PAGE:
Online researchers will find an improved search experience for the Archives holdings on the City of Richmond Archives’ website.
There are 5 entry points, depending on the type of record you are interested in, and each one has the option of Quick or Advanced searching.
The All Records search is just that, you have access to all the descriptions which are available online, from high level descriptions of particular fonds such as The Steveston Community Society fonds, to individual items, such as architectural drawings.
If you are looking for photographs only, use the Photos search pages. Both Advanced and Quick Search screens provide a “Digitized material only” checkbox, which will provide search results for those materials available as high resolution JPGs:
The Maps search pages have the same Advanced and Quick Search options, but also include a new graphic interface for browsing by geographic location. Click on “Map Search” and you will see 3 “clickable” maps: two for Planning Areas (one pre-1999 and one post-1999) and one which divides Richmond into Section, Block and Range squares (this is the survey system used in legal descriptions of property.) Use your mouse to hover over the area of Richmond you are interested in; clicking on any section will perform a search of the maps for that area.
The BC Packers search includes a large amount of photographs and maps digitized in 2007 which was presented as a Virtual Exhibit on our previous website. The new search interface will retrieve these records as well as other records of the BC Packers fonds.
A recent and large addition to our digitized holdings can be accessed from the Interurban Tram link. This consists of the images created by traction enthusiast Ted Clark. Over 5000 images can be found, either by keyword or content searching such as tram line or station.
Quick vs. Advanced Search
The quick and advanced search options, provided in the types of searches described above, both access the same information.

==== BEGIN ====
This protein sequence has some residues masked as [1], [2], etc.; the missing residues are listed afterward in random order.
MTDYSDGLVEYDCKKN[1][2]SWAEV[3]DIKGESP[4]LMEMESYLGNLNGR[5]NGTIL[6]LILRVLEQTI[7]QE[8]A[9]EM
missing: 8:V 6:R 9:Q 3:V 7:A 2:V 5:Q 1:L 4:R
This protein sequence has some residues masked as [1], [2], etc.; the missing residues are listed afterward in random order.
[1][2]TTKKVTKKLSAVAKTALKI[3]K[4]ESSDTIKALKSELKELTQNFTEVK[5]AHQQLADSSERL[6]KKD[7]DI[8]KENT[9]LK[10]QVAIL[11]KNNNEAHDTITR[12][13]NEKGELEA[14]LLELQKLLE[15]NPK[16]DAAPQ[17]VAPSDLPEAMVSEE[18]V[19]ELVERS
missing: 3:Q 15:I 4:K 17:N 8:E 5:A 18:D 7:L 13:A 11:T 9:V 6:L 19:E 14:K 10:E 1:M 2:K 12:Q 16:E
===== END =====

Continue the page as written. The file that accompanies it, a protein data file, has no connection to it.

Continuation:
The advantage of the Quick Search is that any keyword or phrase will search a number of database fields simultaneously. For instance an All Records Quick Search for “garden” will retrieve records with the word “garden” in the description as well as “Garden City Road” in the title. If you find your search results are too lengthy there are ways to improve your search. Search Tips are instructions found on every search page which will help you construct a more focused search.
Use of the advanced search pages will give you even greater power to combine and limit searches. Each of the 5 Search areas will have Advanced Search fields particular to the type of record. Photos for instance has subject and name fields which can be searched, in combination or alone. The Interurban Tram advanced search has car number, tram line number and station fields.
For many of the advanced search fields, terms used in them are very specific. For these fields you need to click on the link beside the field to browse a list of terms, then choose the terms you would like to use:
For really precise search results keywords and terms can be used in combination by using the AND / OR / NOT option for any field (this is called a Boolean search). For instance, the following example will search for all photographs with the subject term “British Columbia Electric Railway”, excluding those which are part of the Ted Clark fonds:
Reference Files and Biography Files
You will notice that you can no longer search Reference Files and Biography Files on their individual pages on the City of Richmond Archives’ website. This is because they have now been incorporated into the new Archives search page along with the rest of the fonds/collection/series. Simply use the above search tips to locate the record(s) you are interested in.
Other New Features
If you would like to create a list of your search results just flag each record “Add to List” as you go. Once you are done searching, go to “View Selection’s” near the top of the page you are working in. Your list is automatically generated and can be emailed, saved to your home computer, or printed out on your printer.